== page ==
When the U.S. Supreme Court hears arguments on Monday in a case involving soda bottler Noel Canning Corp., presidential appointment power will be the main dispute, but the case will also put on display one of Washington's most politically polarizing agencies - the National Labor Relations Board.
Created nearly 80 years ago to supervise union elections and protect workers' rights to organize, the NLRB is a battleground for pro-labor Democrats and pro-management Republicans.
Deep disagreement between the two sides over the NLRB's role - and over organized labor itself - makes disputes involving the board uncommonly bitter and subjects its agenda to constant reshaping, depending on which party controls the White House.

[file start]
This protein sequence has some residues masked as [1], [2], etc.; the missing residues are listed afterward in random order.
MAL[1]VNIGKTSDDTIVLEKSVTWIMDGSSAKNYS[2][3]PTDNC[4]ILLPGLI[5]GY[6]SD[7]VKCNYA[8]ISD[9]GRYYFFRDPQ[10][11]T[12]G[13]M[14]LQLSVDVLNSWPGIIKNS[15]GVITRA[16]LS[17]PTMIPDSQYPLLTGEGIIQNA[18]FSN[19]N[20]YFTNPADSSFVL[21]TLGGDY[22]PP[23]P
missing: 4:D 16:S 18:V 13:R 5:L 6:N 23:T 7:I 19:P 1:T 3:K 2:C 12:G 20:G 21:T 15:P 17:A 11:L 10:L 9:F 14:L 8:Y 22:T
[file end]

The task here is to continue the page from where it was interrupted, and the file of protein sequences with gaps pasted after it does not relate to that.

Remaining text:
"It's no accident ... that this major constitutional showdown is occurring over appointments to the board," said AFL-CIO General Counsel Craig Becker, a former board member.Monday's case began as a labor dispute. The NLRB found in February 2012 that Noel Canning, a Pepsi bottler in Yakima, Washington, had reneged on a verbal contract during union negotiations. The company appealed to the courts, attracting the support of the U.S. Chamber of Commerce, conservative interest groups and Republican leaders in Congress. The case evolved into a constitutional challenge to the president's power to make appointments to key posts without Senate confirmation.